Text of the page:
svn commit: r269741 - head/sys/boot/userboot/userboot

Bruce Evans brde at
Sat Aug 9 01:16:01 UTC 2014

On Fri, 8 Aug 2014, Sean Bruno wrote:

> Log:
>  Quiesce warning about discarding a const qualifier in assignement.

This replaces an error by another error.  (Non-C compilers like clang
and gcc give only a warning for the first error and not even a warning
for the second error when it is quiesced.)

> Modified: head/sys/boot/userboot/userboot/devicename.c
> ==============================================================================
> --- head/sys/boot/userboot/userboot/devicename.c	Fri Aug  8 21:27:33 2014	(r269740)
> +++ head/sys/boot/userboot/userboot/devicename.c	Fri Aug  8 21:47:47 2014	(r269741)
> @@ -91,7 +91,7 @@ userboot_parsedev(struct disk_devdesc **
>     struct disk_devdesc *idev;
>     struct devsw	*dv;
>     int			i, unit, err;
> -    char		*cp;
> +    const char		*cp;
>     const char		*np;
>     /* minimum length check */

This code also has bad style, with unsorted declarations and
indentation in all the wrong places.  Local declarations are not
indented in KNF, but are excessively indented here.  Statements
are Indented by 1 tab in KNF, but by only 4 spaces here.

> @@ -126,7 +126,7 @@ userboot_parsedev(struct disk_devdesc **
> 	unit = 0;
> 	if (*np && (*np != ':')) {
> -	    unit = strtol(np, &cp, 0);	/* get unit number if present */
> +	    unit = strtol(np, (char **)&cp, 0);	/* get unit number if present */
> 	    if (cp == np) {
> 		err = EUNIT;
> 		goto fail;

A C compiler (TenDRA) says:

"userboot.c", line 129: Error:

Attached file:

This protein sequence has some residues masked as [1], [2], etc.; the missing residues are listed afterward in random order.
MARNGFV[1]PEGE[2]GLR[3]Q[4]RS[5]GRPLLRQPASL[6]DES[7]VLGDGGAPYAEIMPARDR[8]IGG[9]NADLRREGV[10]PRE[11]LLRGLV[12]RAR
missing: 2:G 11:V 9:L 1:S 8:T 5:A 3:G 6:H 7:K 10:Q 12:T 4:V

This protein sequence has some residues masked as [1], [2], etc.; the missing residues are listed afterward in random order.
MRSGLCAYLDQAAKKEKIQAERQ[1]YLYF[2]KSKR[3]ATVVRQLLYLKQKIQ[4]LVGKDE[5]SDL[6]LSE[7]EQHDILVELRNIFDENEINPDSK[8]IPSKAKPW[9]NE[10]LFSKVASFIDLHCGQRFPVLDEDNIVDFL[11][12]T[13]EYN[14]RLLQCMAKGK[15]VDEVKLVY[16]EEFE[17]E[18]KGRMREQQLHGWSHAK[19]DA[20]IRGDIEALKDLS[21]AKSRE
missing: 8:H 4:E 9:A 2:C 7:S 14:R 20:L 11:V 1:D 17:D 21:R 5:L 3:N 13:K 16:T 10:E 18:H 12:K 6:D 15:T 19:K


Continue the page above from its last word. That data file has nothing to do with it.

[ISO C90]: In call of function 'strtol'.
   [ISO C90]: The types 'const char *' and 'char *' are incompatible.
   [ISO C90 6.3.4]: Types in pointer conversion should be compatible.
   [ISO C90 6.3.16]: Can't perform this conversion by assignment.
   [ISO C90]: Argument 2 is converted to parameter type.

This is a well known problem in the strtol() API.  endptr in it cannot
have const qualifiers, and even bogus casts to remove the qualifiers are
errors.  In the above, you applied a bogus cast to break a warning that
should be an error, but the cast itself is an error.

Correct code:

 	char *xcp;
 	unit = strtol(np, &xcp, 0);	/* banal comment deleted */
 	cp = xcp;

strtol() must be passed a char **, not something else bogusly cast to
break the warning that should be an error.  Then it returns a char *
(in xcp here).  This can be assigned to a const char * with no problems.
One reason strtol() takes doesn't take consts in its endptr is that
if it returned a const char * then you couldn't assign it to a char *
without problems.

Note that calling strtol() reduces type safety, but no worse than
strchr().  You start with a const char * like np and get back a plain
char * like xcp.  Assigning to *xcp would be an error.  The only clearly
safe use of the result is to assign xcp it to a const char * like cp
above before using it.  This is only needed when np is const char *
of course.


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